Born in 1945 in County Durham (North-East of England), Bryan Ferry is a singer and songwriter. Bryan is most well-known for his time as the frontman of famed 70s glam rockers Roxy Music. This successful band released a string of classic albums—Roxy Music (1972), For Your Pleasure (1973), and Avalon (1982). The classics were backed by a number of hit singles such as “Virginia Plain”, “Do the Strand”, and “Love is the Drug”.
About Bryan Ferry
After completing university in Newcastle, Ferry moved to London, where he formed Roxy Music. The classic lineup of the band was comprised Andy Mackay on saxophone, Brian Eno on synthesiser, Paul Thompson on drums, Phil Manzanera on guitar, with a variety of bassists passing through the band at this time. The first two albums were marked by a sophisticated, suave cool that took the complexity of the progressive rock that was popular at the time and dressed it into three-minute pop singles that one could dance to.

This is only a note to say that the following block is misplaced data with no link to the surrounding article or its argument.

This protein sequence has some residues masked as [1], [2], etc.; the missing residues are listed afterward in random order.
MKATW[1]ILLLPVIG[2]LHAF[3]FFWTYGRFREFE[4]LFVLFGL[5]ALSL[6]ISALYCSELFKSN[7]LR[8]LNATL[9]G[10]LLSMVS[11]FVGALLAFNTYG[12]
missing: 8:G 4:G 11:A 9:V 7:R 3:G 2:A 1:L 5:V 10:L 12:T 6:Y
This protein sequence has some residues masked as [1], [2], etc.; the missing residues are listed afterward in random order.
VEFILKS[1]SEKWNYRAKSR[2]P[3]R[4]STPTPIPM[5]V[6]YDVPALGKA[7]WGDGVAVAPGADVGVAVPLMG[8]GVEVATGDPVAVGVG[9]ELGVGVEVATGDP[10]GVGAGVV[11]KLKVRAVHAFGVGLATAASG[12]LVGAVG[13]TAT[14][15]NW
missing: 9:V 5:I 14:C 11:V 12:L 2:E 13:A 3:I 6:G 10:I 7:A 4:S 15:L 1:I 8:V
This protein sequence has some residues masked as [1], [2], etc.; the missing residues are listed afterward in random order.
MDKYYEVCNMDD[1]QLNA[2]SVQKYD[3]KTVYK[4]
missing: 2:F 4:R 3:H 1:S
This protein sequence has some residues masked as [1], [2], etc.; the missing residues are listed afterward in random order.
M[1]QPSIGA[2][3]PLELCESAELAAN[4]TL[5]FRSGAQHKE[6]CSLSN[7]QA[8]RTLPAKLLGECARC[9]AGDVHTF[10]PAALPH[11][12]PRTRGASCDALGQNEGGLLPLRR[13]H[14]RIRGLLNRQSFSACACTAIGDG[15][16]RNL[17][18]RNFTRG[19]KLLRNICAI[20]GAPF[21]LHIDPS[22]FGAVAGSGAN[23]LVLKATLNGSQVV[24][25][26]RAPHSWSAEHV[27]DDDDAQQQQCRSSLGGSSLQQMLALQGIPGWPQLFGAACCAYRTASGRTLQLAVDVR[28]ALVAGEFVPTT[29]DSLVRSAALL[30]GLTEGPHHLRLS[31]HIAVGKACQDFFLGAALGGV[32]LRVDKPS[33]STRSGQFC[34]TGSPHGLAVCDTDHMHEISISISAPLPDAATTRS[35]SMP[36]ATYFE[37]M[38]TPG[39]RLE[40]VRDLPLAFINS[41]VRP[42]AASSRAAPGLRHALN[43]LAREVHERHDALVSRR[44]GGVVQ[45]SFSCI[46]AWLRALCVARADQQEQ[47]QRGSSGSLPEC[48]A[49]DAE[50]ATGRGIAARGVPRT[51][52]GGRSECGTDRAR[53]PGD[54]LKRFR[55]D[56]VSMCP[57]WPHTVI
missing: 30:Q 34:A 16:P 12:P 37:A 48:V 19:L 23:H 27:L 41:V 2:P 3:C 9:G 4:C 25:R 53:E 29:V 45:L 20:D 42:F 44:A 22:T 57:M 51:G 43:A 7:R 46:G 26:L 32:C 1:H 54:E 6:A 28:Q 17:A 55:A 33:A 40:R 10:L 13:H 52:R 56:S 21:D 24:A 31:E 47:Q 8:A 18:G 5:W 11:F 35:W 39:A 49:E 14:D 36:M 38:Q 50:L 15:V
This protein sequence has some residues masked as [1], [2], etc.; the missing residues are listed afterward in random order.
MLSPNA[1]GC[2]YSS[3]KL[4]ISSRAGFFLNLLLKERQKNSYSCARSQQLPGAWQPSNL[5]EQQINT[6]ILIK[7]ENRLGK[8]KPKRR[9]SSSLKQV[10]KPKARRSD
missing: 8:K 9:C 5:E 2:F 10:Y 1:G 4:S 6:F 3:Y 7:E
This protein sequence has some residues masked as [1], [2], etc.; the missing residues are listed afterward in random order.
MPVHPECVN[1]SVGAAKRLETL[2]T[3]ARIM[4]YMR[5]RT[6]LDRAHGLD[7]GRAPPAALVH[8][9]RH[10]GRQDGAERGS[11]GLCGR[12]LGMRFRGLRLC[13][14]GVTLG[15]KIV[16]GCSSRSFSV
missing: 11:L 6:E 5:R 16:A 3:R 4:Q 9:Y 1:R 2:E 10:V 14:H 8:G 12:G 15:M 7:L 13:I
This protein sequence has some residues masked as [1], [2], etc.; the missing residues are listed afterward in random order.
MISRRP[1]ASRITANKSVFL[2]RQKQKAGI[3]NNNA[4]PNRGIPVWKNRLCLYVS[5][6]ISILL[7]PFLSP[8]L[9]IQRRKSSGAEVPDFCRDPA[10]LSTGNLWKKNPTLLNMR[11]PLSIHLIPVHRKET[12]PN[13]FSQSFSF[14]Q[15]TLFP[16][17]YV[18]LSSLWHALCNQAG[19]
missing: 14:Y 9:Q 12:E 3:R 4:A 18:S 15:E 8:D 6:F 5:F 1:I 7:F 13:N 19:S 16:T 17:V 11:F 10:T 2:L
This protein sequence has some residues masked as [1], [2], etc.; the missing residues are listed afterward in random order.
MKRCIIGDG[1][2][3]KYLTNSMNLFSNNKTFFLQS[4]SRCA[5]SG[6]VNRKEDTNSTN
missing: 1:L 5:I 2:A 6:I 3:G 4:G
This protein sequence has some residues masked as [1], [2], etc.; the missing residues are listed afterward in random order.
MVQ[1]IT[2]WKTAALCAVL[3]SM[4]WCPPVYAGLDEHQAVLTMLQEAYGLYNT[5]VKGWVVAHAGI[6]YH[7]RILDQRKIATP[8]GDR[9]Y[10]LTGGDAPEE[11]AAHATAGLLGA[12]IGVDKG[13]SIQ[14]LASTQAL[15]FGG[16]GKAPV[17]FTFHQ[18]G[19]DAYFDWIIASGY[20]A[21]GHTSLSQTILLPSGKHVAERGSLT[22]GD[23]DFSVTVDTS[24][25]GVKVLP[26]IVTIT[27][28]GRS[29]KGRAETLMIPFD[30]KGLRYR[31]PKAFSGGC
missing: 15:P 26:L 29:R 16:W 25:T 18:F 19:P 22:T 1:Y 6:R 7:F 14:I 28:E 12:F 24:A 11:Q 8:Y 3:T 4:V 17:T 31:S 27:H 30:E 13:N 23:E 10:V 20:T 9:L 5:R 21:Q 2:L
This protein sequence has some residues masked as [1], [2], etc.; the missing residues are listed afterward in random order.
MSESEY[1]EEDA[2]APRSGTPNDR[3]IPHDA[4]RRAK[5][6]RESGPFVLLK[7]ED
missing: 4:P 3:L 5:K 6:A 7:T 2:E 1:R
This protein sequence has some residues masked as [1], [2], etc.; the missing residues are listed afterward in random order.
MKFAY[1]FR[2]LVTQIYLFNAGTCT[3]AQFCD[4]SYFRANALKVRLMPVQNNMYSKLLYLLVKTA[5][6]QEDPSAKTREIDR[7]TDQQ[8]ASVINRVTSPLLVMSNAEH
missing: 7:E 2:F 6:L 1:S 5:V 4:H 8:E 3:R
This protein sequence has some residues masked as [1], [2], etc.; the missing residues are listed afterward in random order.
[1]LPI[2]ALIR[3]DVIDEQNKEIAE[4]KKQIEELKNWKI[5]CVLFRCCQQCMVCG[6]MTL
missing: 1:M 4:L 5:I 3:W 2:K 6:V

The success of Roxy Music was such that even when Eno left the band after For Your Pleasure, leaving Ferry as the main creative force in the group, the hits continued coming, and following albums Stranded (1973) and Country Life (1974) were both hugely successful.
More Than This
With Roxy Music at the peak of their success, Ferry began a solo career in 1973. Although his solo work never quite attained the same popularity as Roxy Music, it still provided the singer with a strong back-catalogue of songs, as well as an alternate source of work when the band began to take different paths from 1975 onwards, reconvening less regularly. The band would have a major comeback in 1982 with Avalon, but after that, they split until a reunion in 2001. In the meantime, Ferry busied himself with a solo career, reaching the top of the UK charts in 1985 with the album Boys and Girls, as well as collaborating with a variety of artists and musicians since.